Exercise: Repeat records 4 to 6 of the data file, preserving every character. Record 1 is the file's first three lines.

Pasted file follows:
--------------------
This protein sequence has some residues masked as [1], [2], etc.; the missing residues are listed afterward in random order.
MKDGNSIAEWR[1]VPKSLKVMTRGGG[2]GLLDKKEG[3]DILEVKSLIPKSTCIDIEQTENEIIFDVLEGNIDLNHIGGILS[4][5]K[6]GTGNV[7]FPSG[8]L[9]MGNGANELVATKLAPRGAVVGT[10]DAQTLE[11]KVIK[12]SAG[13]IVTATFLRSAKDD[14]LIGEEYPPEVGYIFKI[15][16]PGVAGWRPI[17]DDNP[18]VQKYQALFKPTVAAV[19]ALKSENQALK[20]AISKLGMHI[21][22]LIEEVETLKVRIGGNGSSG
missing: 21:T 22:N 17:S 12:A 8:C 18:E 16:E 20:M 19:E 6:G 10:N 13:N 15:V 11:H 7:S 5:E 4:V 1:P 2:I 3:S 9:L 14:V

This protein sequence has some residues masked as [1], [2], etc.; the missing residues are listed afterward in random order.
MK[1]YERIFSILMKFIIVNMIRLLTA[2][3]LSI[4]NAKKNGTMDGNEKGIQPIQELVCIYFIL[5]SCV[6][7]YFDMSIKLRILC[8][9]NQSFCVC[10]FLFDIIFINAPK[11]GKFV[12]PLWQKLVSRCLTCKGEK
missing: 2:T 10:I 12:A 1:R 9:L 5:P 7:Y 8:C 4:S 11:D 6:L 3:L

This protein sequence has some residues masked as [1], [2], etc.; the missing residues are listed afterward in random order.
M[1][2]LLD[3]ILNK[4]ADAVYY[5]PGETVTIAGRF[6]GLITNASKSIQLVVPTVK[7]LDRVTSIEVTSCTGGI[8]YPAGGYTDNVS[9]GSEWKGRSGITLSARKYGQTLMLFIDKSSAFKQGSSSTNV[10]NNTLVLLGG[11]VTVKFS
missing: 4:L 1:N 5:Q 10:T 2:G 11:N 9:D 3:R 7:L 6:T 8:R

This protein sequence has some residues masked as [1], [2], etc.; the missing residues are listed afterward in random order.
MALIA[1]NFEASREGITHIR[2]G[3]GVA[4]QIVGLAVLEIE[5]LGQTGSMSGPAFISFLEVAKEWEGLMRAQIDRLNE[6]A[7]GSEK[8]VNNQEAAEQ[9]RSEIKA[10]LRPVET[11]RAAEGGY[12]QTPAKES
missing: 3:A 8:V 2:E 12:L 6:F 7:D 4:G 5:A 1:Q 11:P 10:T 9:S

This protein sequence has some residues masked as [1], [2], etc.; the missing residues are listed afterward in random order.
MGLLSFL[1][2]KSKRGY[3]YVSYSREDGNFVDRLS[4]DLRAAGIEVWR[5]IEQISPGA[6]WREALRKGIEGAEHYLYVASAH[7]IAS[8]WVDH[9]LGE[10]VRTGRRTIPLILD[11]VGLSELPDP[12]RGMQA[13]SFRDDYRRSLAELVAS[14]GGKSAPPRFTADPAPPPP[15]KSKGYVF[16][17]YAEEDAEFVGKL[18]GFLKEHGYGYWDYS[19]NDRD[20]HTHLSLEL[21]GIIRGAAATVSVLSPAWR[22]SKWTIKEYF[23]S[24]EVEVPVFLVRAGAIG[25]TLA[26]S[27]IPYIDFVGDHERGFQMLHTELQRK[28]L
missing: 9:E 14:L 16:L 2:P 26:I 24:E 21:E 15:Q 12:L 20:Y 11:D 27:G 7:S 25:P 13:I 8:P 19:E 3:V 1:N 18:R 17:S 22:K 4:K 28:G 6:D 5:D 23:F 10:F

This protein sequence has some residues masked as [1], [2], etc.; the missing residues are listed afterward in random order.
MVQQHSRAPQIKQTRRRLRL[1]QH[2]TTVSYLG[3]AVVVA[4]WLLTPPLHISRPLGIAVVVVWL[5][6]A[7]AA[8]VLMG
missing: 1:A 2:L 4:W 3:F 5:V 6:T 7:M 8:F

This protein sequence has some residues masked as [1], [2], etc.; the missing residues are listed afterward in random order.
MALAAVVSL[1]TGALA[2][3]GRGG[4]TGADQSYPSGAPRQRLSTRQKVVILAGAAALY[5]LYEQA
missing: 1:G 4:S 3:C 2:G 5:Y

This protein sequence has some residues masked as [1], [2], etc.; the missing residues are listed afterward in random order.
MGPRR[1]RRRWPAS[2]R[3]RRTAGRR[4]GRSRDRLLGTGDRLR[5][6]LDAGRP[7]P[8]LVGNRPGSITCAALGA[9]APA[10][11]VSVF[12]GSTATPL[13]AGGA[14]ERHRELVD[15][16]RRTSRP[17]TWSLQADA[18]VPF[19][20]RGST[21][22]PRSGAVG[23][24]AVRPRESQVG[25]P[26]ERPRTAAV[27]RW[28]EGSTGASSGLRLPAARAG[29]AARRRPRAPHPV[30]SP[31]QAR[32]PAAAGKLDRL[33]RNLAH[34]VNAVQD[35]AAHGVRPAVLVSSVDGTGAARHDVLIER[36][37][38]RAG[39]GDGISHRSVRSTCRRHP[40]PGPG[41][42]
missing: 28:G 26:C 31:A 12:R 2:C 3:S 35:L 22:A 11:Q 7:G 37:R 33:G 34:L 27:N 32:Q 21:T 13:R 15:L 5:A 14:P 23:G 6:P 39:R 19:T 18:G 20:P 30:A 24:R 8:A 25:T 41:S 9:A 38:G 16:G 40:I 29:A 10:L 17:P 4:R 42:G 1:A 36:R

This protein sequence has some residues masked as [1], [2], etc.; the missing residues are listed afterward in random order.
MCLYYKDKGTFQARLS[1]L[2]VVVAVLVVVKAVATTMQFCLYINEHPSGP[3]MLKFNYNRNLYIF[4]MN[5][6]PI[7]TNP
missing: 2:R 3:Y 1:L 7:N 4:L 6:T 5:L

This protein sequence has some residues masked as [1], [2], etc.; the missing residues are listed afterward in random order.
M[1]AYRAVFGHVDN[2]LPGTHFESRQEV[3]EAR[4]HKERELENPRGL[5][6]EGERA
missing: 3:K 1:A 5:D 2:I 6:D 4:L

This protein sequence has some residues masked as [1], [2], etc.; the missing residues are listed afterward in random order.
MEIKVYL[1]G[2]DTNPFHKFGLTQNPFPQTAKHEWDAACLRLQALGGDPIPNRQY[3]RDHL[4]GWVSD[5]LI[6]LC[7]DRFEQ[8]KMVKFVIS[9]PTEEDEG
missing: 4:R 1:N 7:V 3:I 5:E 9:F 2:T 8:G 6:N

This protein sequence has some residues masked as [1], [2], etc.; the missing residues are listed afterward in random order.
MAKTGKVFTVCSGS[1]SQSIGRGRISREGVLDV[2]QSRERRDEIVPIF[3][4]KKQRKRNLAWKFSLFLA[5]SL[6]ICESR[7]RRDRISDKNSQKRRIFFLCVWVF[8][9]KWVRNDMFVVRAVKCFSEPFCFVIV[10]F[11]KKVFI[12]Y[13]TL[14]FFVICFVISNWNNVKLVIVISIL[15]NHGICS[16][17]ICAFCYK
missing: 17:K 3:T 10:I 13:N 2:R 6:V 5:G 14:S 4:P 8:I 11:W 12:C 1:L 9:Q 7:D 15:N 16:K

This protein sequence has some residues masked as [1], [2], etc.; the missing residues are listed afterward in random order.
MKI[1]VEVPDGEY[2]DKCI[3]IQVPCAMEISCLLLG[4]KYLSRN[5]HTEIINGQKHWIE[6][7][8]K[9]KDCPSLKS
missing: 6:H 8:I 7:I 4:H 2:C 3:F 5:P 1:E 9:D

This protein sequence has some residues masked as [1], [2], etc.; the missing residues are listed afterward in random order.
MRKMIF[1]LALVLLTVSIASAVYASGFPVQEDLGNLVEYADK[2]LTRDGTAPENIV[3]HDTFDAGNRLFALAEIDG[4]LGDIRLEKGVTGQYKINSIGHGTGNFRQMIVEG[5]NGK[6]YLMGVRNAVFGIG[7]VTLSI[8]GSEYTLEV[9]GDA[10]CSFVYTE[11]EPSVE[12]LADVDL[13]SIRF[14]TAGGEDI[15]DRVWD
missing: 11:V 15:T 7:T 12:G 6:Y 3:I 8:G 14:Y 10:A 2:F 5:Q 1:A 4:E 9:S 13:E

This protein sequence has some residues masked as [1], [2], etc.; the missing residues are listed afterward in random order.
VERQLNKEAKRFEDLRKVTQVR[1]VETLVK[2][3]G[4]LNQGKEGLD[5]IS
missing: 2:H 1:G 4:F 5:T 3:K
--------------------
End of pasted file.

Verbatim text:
This protein sequence has some residues masked as [1], [2], etc.; the missing residues are listed afterward in random order.
MALIA[1]NFEASREGITHIR[2]G[3]GVA[4]QIVGLAVLEIE[5]LGQTGSMSGPAFISFLEVAKEWEGLMRAQIDRLNE[6]A[7]GSEK[8]VNNQEAAEQ[9]RSEIKA[10]LRPVET[11]RAAEGGY[12]QTPAKES
missing: 3:A 8:V 2:E 12:L 6:F 7:D 4:G 5:A 1:Q 11:P 10:T 9:S

This protein sequence has some residues masked as [1], [2], etc.; the missing residues are listed afterward in random order.
MGLLSFL[1][2]KSKRGY[3]YVSYSREDGNFVDRLS[4]DLRAAGIEVWR[5]IEQISPGA[6]WREALRKGIEGAEHYLYVASAH[7]IAS[8]WVDH[9]LGE[10]VRTGRRTIPLILD[11]VGLSELPDP[12]RGMQA[13]SFRDDYRRSLAELVAS[14]GGKSAPPRFTADPAPPPP[15]KSKGYVF[16][17]YAEEDAEFVGKL[18]GFLKEHGYGYWDYS[19]NDRD[20]HTHLSLEL[21]GIIRGAAATVSVLSPAWR[22]SKWTIKEYF[23]S[24]EVEVPVFLVRAGAIG[25]TLA[26]S[27]IPYIDFVGDHERGFQMLHTELQRK[28]L
missing: 9:E 14:L 16:L 2:P 26:I 24:E 21:E 15:Q 12:L 20:Y 11:D 27:G 7:S 25:P 13:I 8:P 19:E 3:V 1:N 18:R 17:S 22:K 4:K 28:G 6:D 5:D 23:F 10:F

This protein sequence has some residues masked as [1], [2], etc.; the missing residues are listed afterward in random order.
MVQQHSRAPQIKQTRRRLRL[1]QH[2]TTVSYLG[3]AVVVA[4]WLLTPPLHISRPLGIAVVVVWL[5][6]A[7]AA[8]VLMG
missing: 1:A 2:L 4:W 3:F 5:V 6:T 7:M 8:F